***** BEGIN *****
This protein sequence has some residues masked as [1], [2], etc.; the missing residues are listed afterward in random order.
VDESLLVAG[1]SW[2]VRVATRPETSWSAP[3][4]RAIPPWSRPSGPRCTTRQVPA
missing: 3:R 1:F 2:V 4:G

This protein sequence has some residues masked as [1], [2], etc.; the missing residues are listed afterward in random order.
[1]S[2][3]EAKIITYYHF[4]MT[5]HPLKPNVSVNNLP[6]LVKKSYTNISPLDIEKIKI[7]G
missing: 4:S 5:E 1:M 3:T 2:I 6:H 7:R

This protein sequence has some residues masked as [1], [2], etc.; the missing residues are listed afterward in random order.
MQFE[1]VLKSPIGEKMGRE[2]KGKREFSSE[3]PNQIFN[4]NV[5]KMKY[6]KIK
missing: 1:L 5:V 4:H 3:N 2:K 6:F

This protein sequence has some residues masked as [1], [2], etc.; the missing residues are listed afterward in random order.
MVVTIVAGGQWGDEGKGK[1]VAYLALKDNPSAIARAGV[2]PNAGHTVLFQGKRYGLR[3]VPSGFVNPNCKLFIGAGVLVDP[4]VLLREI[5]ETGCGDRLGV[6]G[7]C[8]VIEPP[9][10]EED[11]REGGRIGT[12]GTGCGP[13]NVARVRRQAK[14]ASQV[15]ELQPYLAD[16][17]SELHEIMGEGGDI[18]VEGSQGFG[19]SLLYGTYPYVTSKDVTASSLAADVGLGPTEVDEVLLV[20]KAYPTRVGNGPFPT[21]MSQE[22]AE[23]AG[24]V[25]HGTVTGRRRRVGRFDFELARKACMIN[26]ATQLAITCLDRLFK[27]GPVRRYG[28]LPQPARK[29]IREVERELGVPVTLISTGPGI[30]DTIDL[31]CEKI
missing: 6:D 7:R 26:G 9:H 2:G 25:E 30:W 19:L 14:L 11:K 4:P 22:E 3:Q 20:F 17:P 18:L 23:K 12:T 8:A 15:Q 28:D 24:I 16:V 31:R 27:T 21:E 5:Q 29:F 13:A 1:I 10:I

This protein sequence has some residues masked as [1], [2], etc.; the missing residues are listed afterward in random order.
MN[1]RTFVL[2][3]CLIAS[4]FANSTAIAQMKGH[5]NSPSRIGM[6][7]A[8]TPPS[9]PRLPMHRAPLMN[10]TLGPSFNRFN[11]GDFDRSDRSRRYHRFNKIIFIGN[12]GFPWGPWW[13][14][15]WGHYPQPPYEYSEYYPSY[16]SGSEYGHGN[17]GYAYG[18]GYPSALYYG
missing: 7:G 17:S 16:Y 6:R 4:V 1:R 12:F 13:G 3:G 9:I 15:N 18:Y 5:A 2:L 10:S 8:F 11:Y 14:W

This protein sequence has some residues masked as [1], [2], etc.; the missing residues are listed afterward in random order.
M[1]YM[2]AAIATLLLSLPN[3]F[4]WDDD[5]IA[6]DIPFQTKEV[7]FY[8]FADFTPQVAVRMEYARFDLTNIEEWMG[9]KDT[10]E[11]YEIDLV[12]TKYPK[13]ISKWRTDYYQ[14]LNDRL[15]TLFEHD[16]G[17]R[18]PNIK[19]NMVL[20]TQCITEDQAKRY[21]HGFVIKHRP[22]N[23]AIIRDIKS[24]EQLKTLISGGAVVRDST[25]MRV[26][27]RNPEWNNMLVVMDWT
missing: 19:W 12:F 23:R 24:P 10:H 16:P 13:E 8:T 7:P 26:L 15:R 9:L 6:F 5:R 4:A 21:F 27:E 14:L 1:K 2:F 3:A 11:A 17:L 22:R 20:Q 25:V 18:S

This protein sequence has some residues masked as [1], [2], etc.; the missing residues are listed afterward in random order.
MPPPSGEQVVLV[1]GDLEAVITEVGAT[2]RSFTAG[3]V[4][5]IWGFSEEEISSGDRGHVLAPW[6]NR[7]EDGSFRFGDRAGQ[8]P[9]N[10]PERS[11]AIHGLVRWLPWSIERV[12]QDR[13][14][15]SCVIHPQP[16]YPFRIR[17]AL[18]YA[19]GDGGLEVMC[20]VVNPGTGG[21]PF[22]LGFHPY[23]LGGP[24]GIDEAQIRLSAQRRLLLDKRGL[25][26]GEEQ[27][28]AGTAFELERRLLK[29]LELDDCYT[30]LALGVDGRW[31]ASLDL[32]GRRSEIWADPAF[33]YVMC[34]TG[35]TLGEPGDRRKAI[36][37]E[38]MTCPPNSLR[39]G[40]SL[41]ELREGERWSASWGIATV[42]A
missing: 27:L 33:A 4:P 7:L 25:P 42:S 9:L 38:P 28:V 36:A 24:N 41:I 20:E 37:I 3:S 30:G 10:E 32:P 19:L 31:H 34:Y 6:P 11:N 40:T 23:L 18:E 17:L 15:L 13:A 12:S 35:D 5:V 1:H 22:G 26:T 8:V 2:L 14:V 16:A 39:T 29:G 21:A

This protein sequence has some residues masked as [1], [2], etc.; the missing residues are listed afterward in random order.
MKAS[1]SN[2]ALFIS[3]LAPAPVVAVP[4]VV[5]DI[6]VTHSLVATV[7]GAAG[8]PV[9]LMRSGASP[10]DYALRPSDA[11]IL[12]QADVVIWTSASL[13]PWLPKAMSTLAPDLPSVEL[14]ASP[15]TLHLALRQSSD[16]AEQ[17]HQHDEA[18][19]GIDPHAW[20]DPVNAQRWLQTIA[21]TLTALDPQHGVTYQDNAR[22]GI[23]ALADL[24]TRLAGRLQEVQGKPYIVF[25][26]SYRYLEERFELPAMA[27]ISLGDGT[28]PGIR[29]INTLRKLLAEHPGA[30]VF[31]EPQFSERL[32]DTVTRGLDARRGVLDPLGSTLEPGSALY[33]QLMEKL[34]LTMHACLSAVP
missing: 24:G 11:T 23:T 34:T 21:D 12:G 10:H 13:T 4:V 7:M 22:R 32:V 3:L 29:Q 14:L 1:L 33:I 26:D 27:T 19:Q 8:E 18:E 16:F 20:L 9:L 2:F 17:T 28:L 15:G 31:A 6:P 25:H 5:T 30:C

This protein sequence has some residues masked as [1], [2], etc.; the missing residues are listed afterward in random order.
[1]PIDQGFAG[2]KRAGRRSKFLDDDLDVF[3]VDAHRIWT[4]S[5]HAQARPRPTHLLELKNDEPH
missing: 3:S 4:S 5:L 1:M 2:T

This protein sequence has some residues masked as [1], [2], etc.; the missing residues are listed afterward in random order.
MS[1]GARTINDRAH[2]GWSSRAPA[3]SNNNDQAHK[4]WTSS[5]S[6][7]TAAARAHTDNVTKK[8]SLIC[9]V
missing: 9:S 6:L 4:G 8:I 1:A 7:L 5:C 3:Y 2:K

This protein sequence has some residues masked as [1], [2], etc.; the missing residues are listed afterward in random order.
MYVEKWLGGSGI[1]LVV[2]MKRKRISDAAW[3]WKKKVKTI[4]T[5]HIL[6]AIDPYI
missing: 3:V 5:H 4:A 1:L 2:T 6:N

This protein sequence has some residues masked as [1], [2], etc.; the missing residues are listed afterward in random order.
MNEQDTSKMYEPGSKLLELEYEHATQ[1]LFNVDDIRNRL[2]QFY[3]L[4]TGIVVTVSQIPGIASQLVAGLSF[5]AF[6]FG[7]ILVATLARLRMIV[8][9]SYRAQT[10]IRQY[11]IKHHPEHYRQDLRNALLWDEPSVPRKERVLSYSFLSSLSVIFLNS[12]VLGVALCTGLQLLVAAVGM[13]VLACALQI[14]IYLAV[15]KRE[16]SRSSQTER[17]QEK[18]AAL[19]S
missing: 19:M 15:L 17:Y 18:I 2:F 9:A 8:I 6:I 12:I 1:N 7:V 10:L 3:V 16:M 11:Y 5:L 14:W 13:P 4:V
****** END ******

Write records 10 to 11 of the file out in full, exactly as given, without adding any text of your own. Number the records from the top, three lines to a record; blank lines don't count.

This protein sequence has some residues masked as [1], [2], etc.; the missing residues are listed afterward in random order.
MS[1]GARTINDRAH[2]GWSSRAPA[3]SNNNDQAHK[4]WTSS[5]S[6][7]TAAARAHTDNVTKK[8]SLIC[9]V
missing: 9:S 6:L 4:G 8:I 1:A 7:L 5:C 3:Y 2:K

This protein sequence has some residues masked as [1], [2], etc.; the missing residues are listed afterward in random order.
MYVEKWLGGSGI[1]LVV[2]MKRKRISDAAW[3]WKKKVKTI[4]T[5]HIL[6]AIDPYI
missing: 3:V 5:H 4:A 1:L 2:T 6:N